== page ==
Former Miami University student was pilot of crashed medical emergency plane

A former Miami University student — and son of a well-known Miami professor — died in a recent crash while piloting a medical rescue plane.

Scott Walton was the pilot of a Guardian Flight medical transport that crashed in Nevada Friday night about 40 miles from Reno killing him, a patient and three others.

Walton, who was 46, grew up in Oxford and attended Miami in the late 1990s before transferring to and graduating from the University of Cincinnati in 2002.

His father is former Miami marketing professor Dr. John Walton, who retired from the school in 2006 and his mother Marilyn Walton is also known in the Oxford community as a children’s book author and community activities instructor, said Katie Walton, his sister inlaw and 2000 graduate of the university.

According to Nevada-area news reports, federal aviation investigators said the medical transport plane broke up in mid-flight. The investigation into the fatal crash is on-going.

Brother Michael Walton said the father of three young girls, who attended Oxford’s St. Mary’s Church and played ice hockey at Miami’s Goggin Ice Rink as a youth, died doing what he done for decades – helping others while developing an emotional bond with them.

“He was larger than life and had this unbelievable ability to connect with people,” said Michael.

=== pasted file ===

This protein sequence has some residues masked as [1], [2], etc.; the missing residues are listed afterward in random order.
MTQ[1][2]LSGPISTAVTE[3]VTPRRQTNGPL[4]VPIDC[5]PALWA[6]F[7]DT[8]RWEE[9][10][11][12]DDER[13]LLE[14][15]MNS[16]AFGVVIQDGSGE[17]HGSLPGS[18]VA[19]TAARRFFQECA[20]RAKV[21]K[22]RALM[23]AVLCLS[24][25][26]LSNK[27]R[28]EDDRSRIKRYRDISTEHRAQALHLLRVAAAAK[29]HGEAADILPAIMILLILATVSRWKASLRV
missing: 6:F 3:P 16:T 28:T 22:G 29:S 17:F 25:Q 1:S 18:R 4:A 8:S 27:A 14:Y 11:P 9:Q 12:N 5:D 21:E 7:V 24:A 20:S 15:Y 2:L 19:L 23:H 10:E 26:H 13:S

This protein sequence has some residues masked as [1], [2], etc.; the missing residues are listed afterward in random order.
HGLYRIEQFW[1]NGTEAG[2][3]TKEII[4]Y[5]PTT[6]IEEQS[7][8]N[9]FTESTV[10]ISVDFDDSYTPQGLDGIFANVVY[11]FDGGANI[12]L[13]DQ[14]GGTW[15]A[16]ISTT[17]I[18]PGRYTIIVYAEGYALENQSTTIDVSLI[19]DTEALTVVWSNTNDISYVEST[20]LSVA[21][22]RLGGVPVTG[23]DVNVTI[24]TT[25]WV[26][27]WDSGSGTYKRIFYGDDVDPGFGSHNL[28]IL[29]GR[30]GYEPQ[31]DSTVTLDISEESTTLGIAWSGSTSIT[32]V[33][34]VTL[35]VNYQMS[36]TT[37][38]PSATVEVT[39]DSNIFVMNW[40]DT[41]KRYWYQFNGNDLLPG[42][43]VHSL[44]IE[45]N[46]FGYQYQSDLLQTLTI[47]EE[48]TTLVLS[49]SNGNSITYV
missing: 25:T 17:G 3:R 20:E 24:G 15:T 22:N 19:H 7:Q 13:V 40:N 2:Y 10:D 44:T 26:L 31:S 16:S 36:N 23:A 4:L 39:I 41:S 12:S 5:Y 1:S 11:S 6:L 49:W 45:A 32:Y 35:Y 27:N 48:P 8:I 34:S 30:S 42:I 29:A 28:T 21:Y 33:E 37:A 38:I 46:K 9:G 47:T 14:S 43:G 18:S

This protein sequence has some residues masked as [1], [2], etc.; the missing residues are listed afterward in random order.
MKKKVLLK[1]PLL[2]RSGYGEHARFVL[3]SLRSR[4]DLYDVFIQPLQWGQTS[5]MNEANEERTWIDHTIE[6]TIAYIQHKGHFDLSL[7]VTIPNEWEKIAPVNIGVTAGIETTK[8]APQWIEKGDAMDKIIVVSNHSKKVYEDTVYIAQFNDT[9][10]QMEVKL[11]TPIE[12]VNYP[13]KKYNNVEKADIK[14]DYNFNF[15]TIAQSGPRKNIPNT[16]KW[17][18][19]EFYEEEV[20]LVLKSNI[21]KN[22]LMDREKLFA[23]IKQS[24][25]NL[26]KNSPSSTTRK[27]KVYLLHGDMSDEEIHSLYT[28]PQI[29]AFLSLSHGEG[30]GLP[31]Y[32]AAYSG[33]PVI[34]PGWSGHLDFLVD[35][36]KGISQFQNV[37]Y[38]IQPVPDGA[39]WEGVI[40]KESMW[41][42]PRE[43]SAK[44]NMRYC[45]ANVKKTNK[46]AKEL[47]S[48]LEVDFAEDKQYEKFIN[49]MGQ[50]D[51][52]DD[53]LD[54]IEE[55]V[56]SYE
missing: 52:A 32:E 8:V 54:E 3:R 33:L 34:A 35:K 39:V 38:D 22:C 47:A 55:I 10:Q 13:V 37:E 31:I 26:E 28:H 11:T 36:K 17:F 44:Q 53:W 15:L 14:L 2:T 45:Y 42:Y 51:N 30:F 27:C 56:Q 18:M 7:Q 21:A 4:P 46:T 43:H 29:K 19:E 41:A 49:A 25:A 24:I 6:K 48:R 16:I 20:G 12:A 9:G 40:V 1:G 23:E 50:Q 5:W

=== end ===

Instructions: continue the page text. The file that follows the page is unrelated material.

“He never met a stranger and he made everyone around him more joyful and he could bring humor to almost any situation.”

As pilot for the Utah-based Care Flight, Walton “was in charge of getting incredibly ill individuals to the care they needed.”

“It was always a high-pressure sort of mission but he was completely cut out for that. He was one of the best pilots I’ve ever seen. He was just incredible at his job and a by-the-book pilot in every way he operated,” said his brother.

His sister-in-law said a GoFundMe website has been created to help raise money for Walton’s wife of 14 years and their three, grade-school age children who live in the Midwest. The site has a goal of $150,000 to help his family.

“He was the primary earner for the family and we know his single and greatest concern would be for their future,” she said.

Funeral arrangements are pending, she said.

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